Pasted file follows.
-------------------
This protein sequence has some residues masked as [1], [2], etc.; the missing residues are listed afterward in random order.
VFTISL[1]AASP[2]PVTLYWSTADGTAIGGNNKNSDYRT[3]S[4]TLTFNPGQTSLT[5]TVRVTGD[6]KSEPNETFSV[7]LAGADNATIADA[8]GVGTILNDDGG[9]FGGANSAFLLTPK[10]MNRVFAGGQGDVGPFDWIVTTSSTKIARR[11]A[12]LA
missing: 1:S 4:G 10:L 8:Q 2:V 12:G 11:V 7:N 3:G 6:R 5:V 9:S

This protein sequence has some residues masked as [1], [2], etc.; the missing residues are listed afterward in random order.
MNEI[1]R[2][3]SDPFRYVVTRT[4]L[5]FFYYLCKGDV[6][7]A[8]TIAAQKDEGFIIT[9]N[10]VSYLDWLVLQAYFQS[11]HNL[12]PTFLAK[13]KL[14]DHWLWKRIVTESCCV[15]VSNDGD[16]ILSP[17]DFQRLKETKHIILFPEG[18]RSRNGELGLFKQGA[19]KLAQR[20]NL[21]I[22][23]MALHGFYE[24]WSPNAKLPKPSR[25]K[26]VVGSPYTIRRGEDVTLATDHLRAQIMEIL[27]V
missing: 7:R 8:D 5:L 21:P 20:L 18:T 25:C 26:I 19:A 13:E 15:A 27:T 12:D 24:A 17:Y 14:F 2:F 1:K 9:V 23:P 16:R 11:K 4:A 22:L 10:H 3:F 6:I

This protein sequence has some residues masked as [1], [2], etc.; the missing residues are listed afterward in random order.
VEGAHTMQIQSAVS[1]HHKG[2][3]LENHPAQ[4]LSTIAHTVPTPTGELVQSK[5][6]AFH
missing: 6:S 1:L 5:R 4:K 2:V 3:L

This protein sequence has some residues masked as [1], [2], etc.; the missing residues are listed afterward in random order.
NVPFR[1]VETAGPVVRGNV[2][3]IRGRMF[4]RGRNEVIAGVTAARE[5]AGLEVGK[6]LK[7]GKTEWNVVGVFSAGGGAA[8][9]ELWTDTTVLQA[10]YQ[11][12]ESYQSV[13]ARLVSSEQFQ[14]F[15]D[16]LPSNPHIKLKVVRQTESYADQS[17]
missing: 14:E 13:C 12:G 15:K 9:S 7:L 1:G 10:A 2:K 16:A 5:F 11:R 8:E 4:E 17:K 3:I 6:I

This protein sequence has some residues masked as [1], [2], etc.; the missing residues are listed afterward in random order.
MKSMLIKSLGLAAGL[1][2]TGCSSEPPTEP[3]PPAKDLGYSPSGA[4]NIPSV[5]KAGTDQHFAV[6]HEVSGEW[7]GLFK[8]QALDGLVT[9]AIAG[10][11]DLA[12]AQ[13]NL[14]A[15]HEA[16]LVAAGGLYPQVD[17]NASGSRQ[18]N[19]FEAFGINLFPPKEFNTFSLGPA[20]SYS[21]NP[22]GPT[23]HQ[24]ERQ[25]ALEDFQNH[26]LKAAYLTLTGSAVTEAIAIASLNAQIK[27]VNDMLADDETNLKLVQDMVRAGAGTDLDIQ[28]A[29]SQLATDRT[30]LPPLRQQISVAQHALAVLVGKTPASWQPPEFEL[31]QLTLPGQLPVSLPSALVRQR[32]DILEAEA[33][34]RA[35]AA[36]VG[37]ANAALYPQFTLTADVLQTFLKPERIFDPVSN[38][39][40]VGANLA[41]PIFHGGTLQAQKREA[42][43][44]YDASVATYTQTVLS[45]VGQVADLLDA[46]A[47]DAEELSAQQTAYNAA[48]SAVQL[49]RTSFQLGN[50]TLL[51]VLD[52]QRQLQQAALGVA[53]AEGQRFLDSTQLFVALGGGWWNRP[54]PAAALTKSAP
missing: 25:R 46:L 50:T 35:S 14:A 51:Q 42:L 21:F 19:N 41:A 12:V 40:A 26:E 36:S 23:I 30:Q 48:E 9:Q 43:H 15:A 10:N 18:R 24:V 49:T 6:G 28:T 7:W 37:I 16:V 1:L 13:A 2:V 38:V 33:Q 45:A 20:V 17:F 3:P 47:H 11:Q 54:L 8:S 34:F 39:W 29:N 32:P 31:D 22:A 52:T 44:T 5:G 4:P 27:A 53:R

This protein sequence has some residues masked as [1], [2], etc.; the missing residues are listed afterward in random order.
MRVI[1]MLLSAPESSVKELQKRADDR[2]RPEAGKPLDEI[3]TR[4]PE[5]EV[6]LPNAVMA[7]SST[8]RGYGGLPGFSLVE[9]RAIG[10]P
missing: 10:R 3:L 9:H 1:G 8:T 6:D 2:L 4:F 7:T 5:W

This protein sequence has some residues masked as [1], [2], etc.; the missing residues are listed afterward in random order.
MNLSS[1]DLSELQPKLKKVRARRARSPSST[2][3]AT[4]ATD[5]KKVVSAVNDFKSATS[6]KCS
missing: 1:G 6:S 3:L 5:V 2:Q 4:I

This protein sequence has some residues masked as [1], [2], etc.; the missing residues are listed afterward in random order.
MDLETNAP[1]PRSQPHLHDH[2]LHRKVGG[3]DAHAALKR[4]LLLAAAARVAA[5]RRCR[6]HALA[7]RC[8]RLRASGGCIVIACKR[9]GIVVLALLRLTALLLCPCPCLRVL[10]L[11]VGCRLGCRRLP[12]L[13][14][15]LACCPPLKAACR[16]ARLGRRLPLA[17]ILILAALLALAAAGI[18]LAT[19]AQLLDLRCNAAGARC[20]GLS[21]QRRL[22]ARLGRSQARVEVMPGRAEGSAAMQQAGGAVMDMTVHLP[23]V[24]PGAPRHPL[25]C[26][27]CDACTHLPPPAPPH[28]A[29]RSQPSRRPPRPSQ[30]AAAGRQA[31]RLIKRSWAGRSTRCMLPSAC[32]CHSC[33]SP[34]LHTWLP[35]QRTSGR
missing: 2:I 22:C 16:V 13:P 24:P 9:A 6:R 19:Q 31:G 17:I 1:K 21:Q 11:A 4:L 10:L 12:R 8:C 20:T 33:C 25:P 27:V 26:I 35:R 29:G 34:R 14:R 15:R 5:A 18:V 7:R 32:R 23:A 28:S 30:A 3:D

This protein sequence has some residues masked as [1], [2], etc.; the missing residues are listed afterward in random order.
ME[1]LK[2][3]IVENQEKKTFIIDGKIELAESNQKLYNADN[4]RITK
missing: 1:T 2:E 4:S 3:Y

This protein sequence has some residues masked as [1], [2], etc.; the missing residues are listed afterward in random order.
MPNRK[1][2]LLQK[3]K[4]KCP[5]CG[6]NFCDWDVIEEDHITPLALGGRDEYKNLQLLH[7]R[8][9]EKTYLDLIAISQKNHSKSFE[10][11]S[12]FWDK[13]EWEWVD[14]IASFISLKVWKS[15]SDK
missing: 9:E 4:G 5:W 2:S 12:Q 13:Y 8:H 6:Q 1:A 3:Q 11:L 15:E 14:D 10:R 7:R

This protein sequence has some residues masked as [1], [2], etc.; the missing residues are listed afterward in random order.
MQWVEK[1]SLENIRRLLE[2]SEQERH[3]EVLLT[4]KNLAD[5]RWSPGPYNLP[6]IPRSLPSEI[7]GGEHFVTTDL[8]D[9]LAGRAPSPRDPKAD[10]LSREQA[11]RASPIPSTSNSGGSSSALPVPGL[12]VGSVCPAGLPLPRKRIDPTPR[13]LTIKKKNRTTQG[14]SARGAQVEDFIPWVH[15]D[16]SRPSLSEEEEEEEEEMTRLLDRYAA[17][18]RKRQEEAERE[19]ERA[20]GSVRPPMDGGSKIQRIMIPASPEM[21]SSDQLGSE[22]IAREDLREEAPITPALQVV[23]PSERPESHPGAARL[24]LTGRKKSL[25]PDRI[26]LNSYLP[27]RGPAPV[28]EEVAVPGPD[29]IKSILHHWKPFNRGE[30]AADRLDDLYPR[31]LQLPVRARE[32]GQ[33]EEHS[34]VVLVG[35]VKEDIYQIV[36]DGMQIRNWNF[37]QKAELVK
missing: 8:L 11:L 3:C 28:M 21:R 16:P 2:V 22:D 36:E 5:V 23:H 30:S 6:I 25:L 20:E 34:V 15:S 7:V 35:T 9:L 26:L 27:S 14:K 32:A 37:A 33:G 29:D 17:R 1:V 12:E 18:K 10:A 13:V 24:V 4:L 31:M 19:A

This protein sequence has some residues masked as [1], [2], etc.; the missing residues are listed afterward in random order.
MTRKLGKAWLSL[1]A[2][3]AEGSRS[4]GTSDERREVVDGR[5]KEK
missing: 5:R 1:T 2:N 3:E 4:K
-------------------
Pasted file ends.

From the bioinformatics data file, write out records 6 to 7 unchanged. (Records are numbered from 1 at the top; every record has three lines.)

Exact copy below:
This protein sequence has some residues masked as [1], [2], etc.; the missing residues are listed afterward in random order.
MRVI[1]MLLSAPESSVKELQKRADDR[2]RPEAGKPLDEI[3]TR[4]PE[5]EV[6]LPNAVMA[7]SST[8]RGYGGLPGFSLVE[9]RAIG[10]P
missing: 10:R 3:L 9:H 1:G 8:T 6:D 2:L 4:F 7:T 5:W

This protein sequence has some residues masked as [1], [2], etc.; the missing residues are listed afterward in random order.
MNLSS[1]DLSELQPKLKKVRARRARSPSST[2][3]AT[4]ATD[5]KKVVSAVNDFKSATS[6]KCS
missing: 1:G 6:S 3:L 5:V 2:Q 4:I